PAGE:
Terri McCullough via FORTUNE.
It’s the only way to increase diversity.
MPW Insider is an online community where the biggest names in business and beyond answer timely career and leadership questions. Today’s answer for: What do you think is the most significant barrier to female leadership? is written by Terri McCullough, director of No Ceilings: The Full Participation Project, a Clinton Foundation initiative
While many of us promise our children that they can be whatever they want when they grow up, the numbers seem to tell a different story. The truth is that women hold around one in four of all STEM jobs despite making up half of the population. As a society, we too often claim — to our children, to our constituents, and to our employees — to want diversity, even as our biases and behaviors continue to create disparities. We have to change the culture if we want to change the numbers.
We know more than ever about the progress women have made, and how far we still have to go. While women’s representation in the private sector has improved over the past 20 years, gender inequality still persists at every level. The chasms are especially prevalent in tech, and in areas such as computer science, the gap is actually worsening. The gender gap in STEM continues as women prepare for and enroll in college. Data from No Ceilings: The Full Participation Project at the Clinton Foundation, reveal that while women earn the majority of all undergraduate degrees in the U.S., they earn only 18% of computer science degrees, down from a high of 37% in 1984. A 22-cent gender wage gap persists, and women continue to spend a disproportionate amount of time on unpaid work.
Cultural barriers persist for women as they enter the workforce. We’ve all heard — or experienced — the stories of sexism in tech. Such deterrents help keep women outnumbered in startups and boardrooms from New York City to Silicon Valley. But solutions to gender inequality are within reach. Specifically, if we want to foster more equal representation in leadership, institutions and individuals — including and especially men — we must address the explicit, implicit, and internalized biases that limit women’s leadership opportunities.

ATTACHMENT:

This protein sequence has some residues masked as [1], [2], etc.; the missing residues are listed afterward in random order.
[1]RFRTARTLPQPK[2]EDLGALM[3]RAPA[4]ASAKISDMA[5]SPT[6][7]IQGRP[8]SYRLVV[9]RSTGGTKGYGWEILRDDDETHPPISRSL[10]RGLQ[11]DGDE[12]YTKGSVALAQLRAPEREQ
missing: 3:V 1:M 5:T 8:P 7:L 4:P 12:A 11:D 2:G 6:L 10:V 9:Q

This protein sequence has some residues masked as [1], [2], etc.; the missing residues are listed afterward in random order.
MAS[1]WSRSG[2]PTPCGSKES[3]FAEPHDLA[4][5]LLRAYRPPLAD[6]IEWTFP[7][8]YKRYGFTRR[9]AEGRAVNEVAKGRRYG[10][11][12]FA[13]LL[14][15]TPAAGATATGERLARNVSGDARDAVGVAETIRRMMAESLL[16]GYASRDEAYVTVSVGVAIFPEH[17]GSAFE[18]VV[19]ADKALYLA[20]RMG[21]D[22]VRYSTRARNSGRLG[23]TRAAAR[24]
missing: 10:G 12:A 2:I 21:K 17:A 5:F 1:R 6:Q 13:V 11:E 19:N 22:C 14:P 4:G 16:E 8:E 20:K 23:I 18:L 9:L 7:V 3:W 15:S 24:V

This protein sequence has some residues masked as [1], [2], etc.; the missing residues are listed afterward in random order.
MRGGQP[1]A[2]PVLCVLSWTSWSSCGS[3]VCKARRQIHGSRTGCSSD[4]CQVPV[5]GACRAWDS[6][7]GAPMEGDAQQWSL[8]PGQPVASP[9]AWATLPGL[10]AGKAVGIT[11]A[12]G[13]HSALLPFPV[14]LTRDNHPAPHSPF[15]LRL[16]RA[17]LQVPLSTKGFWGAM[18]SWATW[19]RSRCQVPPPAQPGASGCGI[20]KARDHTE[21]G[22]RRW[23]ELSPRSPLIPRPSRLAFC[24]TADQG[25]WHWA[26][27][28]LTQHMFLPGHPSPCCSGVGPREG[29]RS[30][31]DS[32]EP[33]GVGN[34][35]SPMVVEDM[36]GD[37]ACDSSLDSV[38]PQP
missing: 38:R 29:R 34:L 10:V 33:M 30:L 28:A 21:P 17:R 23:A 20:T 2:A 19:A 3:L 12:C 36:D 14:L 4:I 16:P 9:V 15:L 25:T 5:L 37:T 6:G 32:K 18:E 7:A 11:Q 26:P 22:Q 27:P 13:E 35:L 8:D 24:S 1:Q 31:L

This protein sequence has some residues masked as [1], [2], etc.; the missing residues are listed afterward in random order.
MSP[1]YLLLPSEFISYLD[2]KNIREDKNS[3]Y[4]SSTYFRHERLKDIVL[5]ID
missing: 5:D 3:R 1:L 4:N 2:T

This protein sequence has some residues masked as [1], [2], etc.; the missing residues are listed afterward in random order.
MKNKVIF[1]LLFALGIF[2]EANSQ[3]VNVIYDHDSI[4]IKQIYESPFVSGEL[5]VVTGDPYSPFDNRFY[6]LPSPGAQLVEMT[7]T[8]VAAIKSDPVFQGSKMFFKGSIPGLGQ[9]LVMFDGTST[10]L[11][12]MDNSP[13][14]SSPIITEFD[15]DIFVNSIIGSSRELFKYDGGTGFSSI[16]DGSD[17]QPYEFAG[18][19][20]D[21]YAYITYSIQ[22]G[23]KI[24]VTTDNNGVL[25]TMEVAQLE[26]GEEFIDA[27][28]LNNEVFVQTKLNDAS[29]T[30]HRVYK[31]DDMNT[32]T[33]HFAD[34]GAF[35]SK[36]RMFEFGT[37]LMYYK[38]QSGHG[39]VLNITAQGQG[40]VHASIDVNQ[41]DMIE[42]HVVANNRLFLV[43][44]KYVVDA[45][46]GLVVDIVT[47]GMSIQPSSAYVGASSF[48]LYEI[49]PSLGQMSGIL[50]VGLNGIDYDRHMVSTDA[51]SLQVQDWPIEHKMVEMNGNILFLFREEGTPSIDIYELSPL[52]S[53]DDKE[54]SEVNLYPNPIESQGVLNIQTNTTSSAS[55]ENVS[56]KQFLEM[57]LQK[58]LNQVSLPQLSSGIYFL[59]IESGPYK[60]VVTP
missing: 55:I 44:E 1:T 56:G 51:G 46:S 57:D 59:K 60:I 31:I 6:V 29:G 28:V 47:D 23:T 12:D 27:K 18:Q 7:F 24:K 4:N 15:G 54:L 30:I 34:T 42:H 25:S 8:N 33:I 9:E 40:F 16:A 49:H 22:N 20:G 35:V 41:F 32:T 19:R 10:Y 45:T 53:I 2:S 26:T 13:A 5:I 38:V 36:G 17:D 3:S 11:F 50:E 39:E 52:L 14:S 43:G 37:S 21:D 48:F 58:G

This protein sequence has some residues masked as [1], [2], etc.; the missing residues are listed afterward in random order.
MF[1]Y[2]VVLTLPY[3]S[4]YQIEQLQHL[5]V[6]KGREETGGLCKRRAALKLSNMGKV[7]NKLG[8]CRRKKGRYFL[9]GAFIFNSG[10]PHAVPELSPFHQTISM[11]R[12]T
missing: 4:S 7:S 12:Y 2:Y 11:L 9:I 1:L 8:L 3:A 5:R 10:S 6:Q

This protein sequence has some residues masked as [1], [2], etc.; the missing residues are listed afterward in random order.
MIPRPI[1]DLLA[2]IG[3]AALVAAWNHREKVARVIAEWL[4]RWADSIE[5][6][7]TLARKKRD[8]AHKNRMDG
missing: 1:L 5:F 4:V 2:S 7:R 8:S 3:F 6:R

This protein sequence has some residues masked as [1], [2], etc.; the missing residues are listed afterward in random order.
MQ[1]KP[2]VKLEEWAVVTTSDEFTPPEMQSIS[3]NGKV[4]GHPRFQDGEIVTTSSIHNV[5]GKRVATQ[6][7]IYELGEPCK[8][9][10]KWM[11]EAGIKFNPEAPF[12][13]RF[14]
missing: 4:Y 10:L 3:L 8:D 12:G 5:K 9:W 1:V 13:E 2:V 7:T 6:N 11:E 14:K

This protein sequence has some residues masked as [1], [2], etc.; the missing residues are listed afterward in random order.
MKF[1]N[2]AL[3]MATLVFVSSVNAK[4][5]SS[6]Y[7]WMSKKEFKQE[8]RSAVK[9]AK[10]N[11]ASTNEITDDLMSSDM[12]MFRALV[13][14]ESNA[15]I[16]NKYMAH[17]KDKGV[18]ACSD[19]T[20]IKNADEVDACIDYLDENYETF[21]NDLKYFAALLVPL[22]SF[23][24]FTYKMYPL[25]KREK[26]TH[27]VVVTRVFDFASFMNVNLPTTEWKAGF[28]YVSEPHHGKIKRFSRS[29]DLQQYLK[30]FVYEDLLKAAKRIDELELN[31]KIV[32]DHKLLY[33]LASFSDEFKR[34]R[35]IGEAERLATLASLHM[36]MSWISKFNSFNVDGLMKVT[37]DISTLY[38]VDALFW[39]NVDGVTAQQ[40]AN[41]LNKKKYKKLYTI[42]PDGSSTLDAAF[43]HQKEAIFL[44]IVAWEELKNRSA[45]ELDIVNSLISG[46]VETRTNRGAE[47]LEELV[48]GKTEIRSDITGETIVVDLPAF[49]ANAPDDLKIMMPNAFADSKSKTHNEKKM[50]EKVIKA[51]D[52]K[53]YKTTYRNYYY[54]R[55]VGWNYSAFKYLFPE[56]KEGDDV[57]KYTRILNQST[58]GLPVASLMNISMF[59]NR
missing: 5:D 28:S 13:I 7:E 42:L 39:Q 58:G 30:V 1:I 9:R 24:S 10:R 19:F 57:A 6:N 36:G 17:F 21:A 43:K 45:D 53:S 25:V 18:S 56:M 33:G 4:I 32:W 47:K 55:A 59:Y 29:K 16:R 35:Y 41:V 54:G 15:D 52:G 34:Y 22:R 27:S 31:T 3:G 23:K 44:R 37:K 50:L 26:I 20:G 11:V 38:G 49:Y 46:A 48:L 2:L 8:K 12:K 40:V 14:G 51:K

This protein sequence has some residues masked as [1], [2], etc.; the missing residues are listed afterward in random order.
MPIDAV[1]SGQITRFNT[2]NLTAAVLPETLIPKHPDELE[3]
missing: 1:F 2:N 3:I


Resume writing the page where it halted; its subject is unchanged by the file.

These biases include the boxes that we place around women in tech. Freeing women from these constraints means recognizing that a tech entrepreneur doesn’t have to look like Mark Zuckerberg. Nor should we expect them to share the same cultural background as him. Too many women are rendered invisible not only by their sex, but also by their race, socio-economic circumstances, and other factors.
We can further increase diversity in leadership by dispelling the myth that every woman in tech has to be a developer or an engineer. According to Kiah Williams, co-founder of SIRUM and a participant at an event that we convened last year on women in technology, many of today’s twenty-somethings don’t realize that they have the potential to lead a tech startup even if they never learn how to code. And, we must close the imagination gap — through mentors, teachers, and the media — so younger girls see the real opportunities in STEM education and professions.
Transforming our culture is the only way to ensure that women of all backgrounds have a fair shot at fulfilling their destinies, whether in tech or any other sphere. We’ve already told our children that the sky is the limit. Now it’s up to all of us to help build a future where it’s true.